Most Popular Smartphones in the Work Place

Most desired SmartphoneOn Monday we posted about CNET’s Friday Poll that asked readers who they thought was the top mobile manufacturer. Samsung came out on top of that informal survey … and according at a slightly more official survey conducted by Sophos the preference for an Android device wasn’t a fluke.

Sophos’ survey polled 500 people last year and focused on smartphones in the workplace. Here’s what they asked:

  • What phone OS does your company supply you with?
  • What phone OS do you WISH your company supplied you with?
  • Would you put up with more security on your personal smartphone if you could access work data?

The responses show that Blackberry is still on top when it comes to work issued phones, being in the hands of 37% of the respondents. 22% said they use work supplied iPhones and 20% are using Androids.

When it comes to what OS workers WISH their company supplied, Android pulled almost half of the vote. From Sophos:

When we asked you what smartphone you wished your company supplied you with, a whopping 41% said you wanted a smartphone running Google Android. Less than a third coveted Apple iPhone.

I found this a little surprising. True, you do have more flexibility with Android when compared to the iPhone. But the Google Play Android marketplace is currently more prone to malware; Google currently don’t police it as stringently as Apple manages its app store.

And finally, most pollees said they wouldn’t have a problem uping the security on their personal phones, but 28% would want their company to foot the monthly phone bills if that were the case.

 

uTest’s AppGrader in TechCrunch

A few days back we highlighted uTest’s launch of AppGrader for Android. How would the tech world react? Judging from a recently TechCrunch article, we’d say rather favorably. Here are a few excerpts from Sarah Perez’s latest piece, which included some interesting facts and figures about the Android ecosystem:

uTest, a company known for providing a variety of testing solutions for desktop, web and mobile, is launching a new solution designed to grade mobile apps’ performance under real-world conditions, and then compare the app’s rating with that of its competition. The solution, for obvious reasons (i.e., desperate need) is arriving first on Android, with an iOS version to follow soon. The app testing process takes just a few minutes, the company claims, and will then return a report grading the app on a scale of 1 to 100.

In addition to the score, the report also details any issues discovered during the app download, installation and basic usage. To provide more context, the AppGrader report, as it’s called, also compares the app’s grade to those of the most popular applications in the Android Market Google Play store that are found in the same app store category.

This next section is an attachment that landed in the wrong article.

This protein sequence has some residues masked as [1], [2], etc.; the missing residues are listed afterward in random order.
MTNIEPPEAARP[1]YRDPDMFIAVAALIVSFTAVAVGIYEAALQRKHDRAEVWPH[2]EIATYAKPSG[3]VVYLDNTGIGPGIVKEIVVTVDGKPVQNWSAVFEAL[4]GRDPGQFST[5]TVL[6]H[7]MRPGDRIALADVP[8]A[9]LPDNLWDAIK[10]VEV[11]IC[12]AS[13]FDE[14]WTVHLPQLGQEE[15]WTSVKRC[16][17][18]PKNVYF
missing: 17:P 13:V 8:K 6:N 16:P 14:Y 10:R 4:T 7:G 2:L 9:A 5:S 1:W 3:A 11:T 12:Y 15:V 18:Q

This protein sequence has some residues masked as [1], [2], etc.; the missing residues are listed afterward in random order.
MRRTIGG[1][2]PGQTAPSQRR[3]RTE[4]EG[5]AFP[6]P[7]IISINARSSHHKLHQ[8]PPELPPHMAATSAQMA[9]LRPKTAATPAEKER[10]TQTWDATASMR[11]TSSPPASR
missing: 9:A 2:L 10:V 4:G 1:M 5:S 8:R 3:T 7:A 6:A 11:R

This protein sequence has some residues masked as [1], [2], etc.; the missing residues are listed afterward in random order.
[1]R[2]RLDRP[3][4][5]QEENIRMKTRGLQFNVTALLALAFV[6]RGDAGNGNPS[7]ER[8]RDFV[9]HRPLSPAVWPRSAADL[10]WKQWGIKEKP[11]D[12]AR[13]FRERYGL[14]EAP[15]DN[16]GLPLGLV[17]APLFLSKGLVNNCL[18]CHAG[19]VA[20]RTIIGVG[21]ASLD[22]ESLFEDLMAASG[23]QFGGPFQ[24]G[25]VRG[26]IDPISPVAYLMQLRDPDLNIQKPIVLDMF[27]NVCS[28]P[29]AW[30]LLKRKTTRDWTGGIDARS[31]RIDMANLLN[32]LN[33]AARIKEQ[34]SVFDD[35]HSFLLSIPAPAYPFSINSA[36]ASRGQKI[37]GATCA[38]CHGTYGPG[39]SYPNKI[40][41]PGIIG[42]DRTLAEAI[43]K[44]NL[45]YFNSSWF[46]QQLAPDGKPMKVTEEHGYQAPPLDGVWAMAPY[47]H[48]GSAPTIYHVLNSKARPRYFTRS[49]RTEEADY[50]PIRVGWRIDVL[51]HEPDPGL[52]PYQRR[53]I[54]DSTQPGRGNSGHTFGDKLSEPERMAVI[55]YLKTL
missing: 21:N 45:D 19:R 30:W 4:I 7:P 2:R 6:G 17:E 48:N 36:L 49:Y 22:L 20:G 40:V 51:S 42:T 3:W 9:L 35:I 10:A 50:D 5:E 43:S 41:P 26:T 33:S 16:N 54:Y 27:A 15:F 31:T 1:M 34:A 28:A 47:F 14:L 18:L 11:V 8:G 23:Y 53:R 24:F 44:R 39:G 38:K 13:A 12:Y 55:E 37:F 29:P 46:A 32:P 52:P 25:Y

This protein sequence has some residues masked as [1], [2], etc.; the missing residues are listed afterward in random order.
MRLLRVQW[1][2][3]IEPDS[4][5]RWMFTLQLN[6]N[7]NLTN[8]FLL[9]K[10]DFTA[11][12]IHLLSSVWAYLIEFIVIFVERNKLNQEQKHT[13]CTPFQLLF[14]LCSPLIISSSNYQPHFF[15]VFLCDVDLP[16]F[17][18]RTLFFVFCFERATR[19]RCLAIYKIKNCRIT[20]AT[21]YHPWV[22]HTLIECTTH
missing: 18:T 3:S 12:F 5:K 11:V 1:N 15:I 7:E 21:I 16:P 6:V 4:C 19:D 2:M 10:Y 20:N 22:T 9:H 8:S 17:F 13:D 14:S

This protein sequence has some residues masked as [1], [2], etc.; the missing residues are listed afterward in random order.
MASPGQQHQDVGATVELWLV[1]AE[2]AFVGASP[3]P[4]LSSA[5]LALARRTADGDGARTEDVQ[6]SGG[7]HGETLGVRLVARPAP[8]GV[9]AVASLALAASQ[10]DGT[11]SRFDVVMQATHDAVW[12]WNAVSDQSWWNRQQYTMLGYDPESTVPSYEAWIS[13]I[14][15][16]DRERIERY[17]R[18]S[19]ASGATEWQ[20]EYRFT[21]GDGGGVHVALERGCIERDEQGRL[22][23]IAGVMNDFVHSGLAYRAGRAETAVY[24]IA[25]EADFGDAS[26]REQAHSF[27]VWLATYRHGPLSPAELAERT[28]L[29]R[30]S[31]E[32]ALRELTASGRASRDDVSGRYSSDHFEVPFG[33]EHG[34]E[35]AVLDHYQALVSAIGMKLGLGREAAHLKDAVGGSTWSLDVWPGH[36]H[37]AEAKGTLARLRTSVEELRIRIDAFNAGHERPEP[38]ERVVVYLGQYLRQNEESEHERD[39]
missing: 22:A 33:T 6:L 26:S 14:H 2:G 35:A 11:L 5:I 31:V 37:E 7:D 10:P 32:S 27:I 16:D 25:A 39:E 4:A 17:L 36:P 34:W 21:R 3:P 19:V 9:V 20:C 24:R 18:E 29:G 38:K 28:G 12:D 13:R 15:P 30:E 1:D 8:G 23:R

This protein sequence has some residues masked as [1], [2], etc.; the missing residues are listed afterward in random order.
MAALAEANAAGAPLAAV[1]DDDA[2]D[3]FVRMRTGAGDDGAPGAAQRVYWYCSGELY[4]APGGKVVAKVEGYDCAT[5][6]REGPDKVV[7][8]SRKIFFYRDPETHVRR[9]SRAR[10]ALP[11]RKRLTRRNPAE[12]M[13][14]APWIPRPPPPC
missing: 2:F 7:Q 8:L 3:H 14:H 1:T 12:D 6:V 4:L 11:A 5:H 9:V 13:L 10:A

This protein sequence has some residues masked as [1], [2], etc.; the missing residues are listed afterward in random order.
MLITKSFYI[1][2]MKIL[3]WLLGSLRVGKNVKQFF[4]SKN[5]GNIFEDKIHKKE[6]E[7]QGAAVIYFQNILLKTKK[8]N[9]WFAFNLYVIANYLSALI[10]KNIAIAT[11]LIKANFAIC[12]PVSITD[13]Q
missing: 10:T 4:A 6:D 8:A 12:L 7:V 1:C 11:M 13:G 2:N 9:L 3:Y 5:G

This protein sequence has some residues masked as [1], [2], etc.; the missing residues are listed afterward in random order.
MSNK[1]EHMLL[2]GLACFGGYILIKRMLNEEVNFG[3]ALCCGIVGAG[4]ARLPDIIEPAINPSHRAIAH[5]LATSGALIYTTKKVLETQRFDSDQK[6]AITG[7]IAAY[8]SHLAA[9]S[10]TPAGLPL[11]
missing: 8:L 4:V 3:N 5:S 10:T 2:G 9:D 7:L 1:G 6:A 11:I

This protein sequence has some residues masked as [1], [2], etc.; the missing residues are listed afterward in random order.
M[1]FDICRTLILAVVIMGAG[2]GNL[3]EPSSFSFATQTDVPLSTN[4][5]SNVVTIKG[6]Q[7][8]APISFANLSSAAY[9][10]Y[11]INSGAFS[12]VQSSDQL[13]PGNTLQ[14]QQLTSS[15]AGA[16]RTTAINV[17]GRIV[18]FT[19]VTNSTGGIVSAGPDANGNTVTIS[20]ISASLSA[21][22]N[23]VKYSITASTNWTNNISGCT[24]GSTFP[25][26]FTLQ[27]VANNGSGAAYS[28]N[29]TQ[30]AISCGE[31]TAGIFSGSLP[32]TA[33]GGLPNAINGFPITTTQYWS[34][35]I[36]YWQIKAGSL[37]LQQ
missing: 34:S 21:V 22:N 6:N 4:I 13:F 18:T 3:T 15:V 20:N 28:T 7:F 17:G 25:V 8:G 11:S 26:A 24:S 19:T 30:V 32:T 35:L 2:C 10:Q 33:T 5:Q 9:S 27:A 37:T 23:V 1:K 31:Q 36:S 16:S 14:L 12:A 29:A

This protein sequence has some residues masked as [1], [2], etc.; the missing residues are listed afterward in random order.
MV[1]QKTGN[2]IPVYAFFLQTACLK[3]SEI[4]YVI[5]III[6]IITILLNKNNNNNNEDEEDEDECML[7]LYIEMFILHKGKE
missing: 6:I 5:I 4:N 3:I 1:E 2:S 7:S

Although all mobile developers could benefit from more testing tools, there’s more of need to address the Android developer base first. On Android, developers don’t just have to deal with an incredible number of device types in the wild, they’re also constantly challenged by OS fragmentation, too. According to Google’s own statistics, only 4.9% of users are running the latest version of Android (Ice Cream Sandwich), 3.3% are stuck on the version just prior (Honeycomb) while 64.4% are on Gingerbread, which was first released back in December 2010. The remaining 27.4% are running versions that are even older, if you can believe it.

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Who’s the Top Smartphone Manufacturer? The People Vote

Which mobile manufacturer came out on top?The iPhone is the number one selling unit. More Android devices are being activated than any other phone. Samsung is crushing it. You can find headlines and articles supporting every one of those statements. You can also find headlines and articles saying the exact opposite of every one of those statements.

The point is, it’s difficult to really tell who is at the top of the mobile devices pack. Stats are always changing and most major companies don’t actually release their numbers – so it’s all speculation anyway. So instead of trying to do it the official way with sales figures and  market monitoring let’s take the pulse of the people.

CNET’s Friday Poll last week asked readers “Who’s the Top Smartphone Maker?” The options were: Apple, Samsung, Motorola, HTC or Other. More than 1,700 people voted. In the end, Samsung won out with 45% of the vote with Apple pulling in second with 31%. As far as “Others” go, I saw a few shout-outs for Blackberry, Nokia and Sony in the comments section. Get more information at CNET.

Which manufacturer do YOU think puts out a superior product? Let us know in the comments!